A young European boy living in San Francisco is reluctant to marry his long-term girlfriend because he wants to travel around the world first. His wealthy uncle agrees to send him on a ...
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An aging magician harboring a terrible occult secret and his daughter are taken hostage in their isolated mansion by teenage scumbags need- ing a place to hide out. When the captors refuse ... See full summary »
Juan Piquer Simón
Luis Fernando Alvés
Paul, a mercenary in Africa, decides that he can no longer work for the Organization because of their brutal tactics. But the evil Organization refused to release him, and Paul finds that he must fight his way out.
An experimental submarine, the "Siren II", is sent to find out what happened to the "Siren I", which has mysteriously disappeared in a submarine rift. Things go awry when they begin to find... See full summary »
When Captain Murphy is attacked by two thieves, the unemployed sailor Bob recovers his money, and in return, the captain hires Bob to work in his ship. In a storm, they leave the vessel and... See full summary »
A young European boy living in San Francisco is reluctant to marry his long-term girlfriend because he wants to travel around the world first. His wealthy uncle agrees to send him on a global expedition aboard his ship, but en route the boy and his travelling companion are shipwrecked on a remote island, populated by countless prehistoric creatures as well as gold-hunting bandits. Written by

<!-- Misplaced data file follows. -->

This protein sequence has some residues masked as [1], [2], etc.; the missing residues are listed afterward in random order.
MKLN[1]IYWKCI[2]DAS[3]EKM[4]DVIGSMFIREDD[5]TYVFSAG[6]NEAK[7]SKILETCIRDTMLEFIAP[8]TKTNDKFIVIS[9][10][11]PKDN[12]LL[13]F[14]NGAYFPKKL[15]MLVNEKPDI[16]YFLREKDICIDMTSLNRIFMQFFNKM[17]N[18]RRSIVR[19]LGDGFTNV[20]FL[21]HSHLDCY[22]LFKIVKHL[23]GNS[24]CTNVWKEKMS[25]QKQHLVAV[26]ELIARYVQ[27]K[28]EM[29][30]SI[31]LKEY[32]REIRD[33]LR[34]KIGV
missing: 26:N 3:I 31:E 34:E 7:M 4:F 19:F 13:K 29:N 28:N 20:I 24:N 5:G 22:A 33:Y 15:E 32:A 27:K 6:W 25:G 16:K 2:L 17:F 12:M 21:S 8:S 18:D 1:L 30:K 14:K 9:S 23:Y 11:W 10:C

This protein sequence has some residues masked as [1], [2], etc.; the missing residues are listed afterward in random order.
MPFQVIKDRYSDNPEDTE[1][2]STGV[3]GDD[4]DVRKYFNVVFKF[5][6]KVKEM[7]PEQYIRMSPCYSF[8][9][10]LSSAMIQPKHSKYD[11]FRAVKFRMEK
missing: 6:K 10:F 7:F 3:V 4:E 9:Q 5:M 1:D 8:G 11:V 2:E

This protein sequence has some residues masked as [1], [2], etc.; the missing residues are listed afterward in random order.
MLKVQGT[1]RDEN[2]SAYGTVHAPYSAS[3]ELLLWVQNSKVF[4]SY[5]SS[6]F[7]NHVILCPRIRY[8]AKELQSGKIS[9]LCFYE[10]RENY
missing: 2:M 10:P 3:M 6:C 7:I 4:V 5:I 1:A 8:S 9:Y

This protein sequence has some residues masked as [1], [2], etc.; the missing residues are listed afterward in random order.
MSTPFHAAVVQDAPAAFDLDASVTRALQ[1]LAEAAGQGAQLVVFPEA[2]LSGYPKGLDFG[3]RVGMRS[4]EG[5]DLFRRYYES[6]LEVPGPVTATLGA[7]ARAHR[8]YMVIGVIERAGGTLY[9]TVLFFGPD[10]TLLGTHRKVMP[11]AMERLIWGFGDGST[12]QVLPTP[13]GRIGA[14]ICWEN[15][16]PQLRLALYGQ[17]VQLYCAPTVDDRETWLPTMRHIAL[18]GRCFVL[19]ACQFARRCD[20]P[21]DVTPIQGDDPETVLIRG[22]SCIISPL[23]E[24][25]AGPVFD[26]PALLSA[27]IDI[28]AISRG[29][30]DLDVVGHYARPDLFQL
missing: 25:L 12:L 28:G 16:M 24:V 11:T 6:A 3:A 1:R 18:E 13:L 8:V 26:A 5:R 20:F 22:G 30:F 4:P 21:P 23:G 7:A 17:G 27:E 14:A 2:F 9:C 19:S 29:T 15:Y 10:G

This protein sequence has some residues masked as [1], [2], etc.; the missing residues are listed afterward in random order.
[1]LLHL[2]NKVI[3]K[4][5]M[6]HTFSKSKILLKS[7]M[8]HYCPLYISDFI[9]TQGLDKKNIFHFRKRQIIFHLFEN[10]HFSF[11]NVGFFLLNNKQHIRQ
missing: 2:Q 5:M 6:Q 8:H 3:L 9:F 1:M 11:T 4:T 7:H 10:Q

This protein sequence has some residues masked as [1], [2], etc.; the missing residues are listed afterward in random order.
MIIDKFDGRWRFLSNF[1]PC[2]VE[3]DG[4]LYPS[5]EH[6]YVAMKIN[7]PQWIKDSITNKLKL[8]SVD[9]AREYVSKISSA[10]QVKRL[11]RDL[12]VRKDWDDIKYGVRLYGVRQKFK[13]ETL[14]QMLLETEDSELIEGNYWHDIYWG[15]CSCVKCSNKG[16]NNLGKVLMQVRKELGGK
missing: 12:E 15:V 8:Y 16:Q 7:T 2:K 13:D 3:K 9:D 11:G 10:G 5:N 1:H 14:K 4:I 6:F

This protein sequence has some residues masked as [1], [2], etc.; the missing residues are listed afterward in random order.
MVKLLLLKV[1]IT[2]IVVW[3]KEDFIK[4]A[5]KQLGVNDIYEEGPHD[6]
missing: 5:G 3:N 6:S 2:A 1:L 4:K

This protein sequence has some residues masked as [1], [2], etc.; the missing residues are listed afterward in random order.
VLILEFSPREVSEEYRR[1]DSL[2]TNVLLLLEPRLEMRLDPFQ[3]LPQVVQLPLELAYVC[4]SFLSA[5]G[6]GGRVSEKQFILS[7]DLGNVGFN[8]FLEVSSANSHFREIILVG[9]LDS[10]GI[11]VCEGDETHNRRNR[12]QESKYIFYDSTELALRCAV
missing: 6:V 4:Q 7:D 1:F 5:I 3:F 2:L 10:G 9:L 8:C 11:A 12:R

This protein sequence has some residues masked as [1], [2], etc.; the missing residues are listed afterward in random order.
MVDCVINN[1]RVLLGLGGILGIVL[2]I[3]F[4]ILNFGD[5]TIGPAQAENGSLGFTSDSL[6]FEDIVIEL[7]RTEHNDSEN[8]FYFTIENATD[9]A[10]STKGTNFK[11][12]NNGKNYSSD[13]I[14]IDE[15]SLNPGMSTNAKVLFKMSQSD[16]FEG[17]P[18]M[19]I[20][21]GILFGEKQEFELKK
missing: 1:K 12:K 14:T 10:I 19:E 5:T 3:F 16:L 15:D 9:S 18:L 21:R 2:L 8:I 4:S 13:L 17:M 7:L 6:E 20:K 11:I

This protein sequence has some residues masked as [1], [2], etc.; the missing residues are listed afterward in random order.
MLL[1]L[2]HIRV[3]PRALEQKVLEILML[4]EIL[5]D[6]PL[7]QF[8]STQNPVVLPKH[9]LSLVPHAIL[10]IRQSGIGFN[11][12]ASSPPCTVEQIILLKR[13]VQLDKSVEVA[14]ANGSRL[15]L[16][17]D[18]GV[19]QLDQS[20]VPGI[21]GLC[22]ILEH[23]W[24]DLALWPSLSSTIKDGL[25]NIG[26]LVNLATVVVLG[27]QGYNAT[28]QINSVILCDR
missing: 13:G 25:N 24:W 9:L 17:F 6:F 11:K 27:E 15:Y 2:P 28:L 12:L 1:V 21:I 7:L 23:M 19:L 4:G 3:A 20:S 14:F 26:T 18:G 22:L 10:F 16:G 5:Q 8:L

Jonathon Dabell <J.D.@pixie.ntu.ac.uk>
It's been over for 5 hours and I'm still aghast...
"It's the worst movie ever" is an oft-used phrase. "It's a real turkey" has just about lost its punch. How about this for a plug line: "MONSTER ISLAND isn't a movie; it's punishment for a lifetime of horrible deeds."
I taped it for my 6-year-old son and we just got through watching the thing; I had to have a bath afterwards in case any stray remnants of this cheesy, inept, incompetently-directed, over-the-top spectacularly bad acting, ill-conceived design, Jules-Verne-insulting, direct-attack-on-filmmaking pile managed to shoot through the pixels and land on me. The looping was apparently done by performers for whom 'human' is a second language. Truly excellent actors Peter Cushing and Terence Stamp were fortunate because while top-billed, they barely had any screen time at all. I'm still floored by having to witness one of the most baroquely florid and horrendously just plain bad performances in the history of cinema: that of the estimable David Hatton as Professor Artelect. It all makes sense in a way: he must have been the title Monster; his victim the acting profession.
In summation, this is a reprehensibly dreadful z-budget debacle. Suffice it to say my young son found it unbelievably bad and he's about as easy an audience as they come. Don't just avoid this one: work hard to help find a cure for it.
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